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UK Economic and Social Research Council

Mapping the Gulag
Russia's prison system from the 1930s to the present

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About the Project

The initial aim in mapping the geographical character of the Russian penal estate was to illustrate the continuity from the gulag to the present day in the use of peripheral locations for punishment. Feedback we have had from people who have visited this site, have also made us realise that mapping the gulag has a role to play in remembering the gulag. The regional maps, in particular, locate places that have long since disappeared from site, as their foundations have been overgrown by forest. The visualisation of camp subdivisions that we have plotted for a single year, is an appalling reminder of just how the gulag shaped the landscape in the Soviet Union's peripheries and of the countless number of people who moved through them. We had added some new maps thanks to the efforts of Dr Andrei Suslov, Director of the Centre for Education and Human Rights, Perm' and Higher School of Economics, showing the distribution and economy of special settlements in Perm' krai. Our aim is to find other historians to help us make similar maps for other regions.

This website is one element of a research project investigating the impact of Russia's penal geography on women's experiences of imprisonment in Russia and the challenges they face on re-entry to society after release. The idea informing the project is that many of the problems of the contemporary Russian penal system (including high rates of recidivism, family breakdown, physical and mental health problems) may be associated with the location of penal colonies in extra-urban regions in remote parts of the country, and the distance prisoners are therefore sent to serve their sentences. The practice of expelling 'convicted offenders' (however defined at any time) to the peripheries raises important questions about the direction of change in the penal system in post-Soviet Russia.

Since the early 1990s the Russian penal code has committed the penal service to locating prisoners in the region in which they were sentenced, or in which they are domiciled. What isn't known is how close the penal services have come to meeting this objective; the penal colonies in one oblast do not necessarily accommodate people from that region, but often draw from a wide hinterland. The incarceration of Mikhail Khordokovsky in the Far East, after sentencing in a Moscow court, is an extreme example of the opacity of the decision determining where a prisoner is sent to serve his or her sentence.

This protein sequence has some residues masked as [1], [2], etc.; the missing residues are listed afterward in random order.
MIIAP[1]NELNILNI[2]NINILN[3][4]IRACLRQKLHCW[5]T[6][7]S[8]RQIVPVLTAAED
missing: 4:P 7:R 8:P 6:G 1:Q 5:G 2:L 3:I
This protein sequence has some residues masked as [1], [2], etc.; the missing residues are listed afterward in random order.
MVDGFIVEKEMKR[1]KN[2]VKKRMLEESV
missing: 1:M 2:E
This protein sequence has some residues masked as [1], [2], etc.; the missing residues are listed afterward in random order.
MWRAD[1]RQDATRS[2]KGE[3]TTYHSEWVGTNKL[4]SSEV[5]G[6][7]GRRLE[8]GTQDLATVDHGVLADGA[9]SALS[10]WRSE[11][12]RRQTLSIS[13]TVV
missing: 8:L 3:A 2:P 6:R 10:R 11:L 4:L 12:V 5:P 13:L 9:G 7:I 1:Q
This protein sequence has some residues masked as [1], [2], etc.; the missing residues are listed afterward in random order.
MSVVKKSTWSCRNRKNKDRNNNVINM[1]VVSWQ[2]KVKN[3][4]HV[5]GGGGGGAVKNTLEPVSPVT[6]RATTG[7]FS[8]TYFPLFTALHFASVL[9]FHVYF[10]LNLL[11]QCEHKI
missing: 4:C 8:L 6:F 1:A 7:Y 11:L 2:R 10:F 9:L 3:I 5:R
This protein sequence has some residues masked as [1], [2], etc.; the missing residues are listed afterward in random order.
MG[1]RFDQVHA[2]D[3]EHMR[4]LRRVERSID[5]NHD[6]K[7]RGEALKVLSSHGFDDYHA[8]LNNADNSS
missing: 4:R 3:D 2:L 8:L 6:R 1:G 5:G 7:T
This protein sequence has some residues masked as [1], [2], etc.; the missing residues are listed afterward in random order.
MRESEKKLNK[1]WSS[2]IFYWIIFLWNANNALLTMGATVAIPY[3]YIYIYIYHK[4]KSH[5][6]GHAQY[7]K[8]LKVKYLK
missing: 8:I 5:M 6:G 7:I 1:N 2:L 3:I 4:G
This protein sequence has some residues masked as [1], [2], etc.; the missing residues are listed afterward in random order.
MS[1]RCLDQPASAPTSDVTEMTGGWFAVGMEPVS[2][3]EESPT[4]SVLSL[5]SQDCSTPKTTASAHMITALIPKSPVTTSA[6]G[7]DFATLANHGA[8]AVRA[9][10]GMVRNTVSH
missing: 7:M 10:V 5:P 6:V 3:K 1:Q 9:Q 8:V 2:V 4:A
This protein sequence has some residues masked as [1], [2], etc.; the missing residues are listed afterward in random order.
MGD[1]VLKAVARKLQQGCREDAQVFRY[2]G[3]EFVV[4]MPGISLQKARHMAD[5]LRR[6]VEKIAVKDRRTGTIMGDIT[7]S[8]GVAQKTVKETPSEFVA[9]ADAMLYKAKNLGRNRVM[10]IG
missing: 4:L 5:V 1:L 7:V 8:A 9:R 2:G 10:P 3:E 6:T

For women prisoners guaranteed imprisonment in their home oblast is often not possible since there are only half as many penal colonies for women as there are oblasts in the Russian Federation (and in the case of juvenile women only three for the whole of Russia). But even if someone is sent to an institution in their home region, because of the remote location of many colonies they can be costly and difficult to access.

Why map the Gulag?

By mapping the Gulag through time we can correct the impression that there was a complete and continuous coverage of the USSR with labour camps in the Stalin era. In reality, the geography of the Gulag was complex and penal institutions were not fixed in time and space; as new camps were formed, others were closed, and certain regions experienced intense development at certain times and others not, depending upon the economic and political priorities of the day.

The maps included on this site try to capture this changing geography, showing the geographical spread of penal institutions in the USSR at critical periods in its history - the eve of the Great Terror, the War years, on the eve of Stalin's death and of the Secret Speech, and what was left after the major wave of prisoners' releases.

Mapping Russia's penal institutions shows how some regions, having acquired a penal function during the Soviet period, continue to perform the same role in the present day. Today's penal infrastructure largely reflects the decisions made in the 1960s about which penal complexes to retain when the majority of Stalinist camps were closed. Even a quick glance shows that the practice of sending offenders to the peripheries continues. We are not suggesting that this continuity in geography implies continuity of all elements of penal practices (Russia's membership of the Council of Europe requires it to treat prisoners humanely and according to international standards) but, nevertheless, the distinctive geography of prisons demonstrated on this site goes some way to explaining why certain elements of past practices still plague the penal system, such as the etap, or prisoner transports, that can run into weeks or, in some cases, months and difficulties experienced by prisoners' relatives taking up new rights to visit prisoners.

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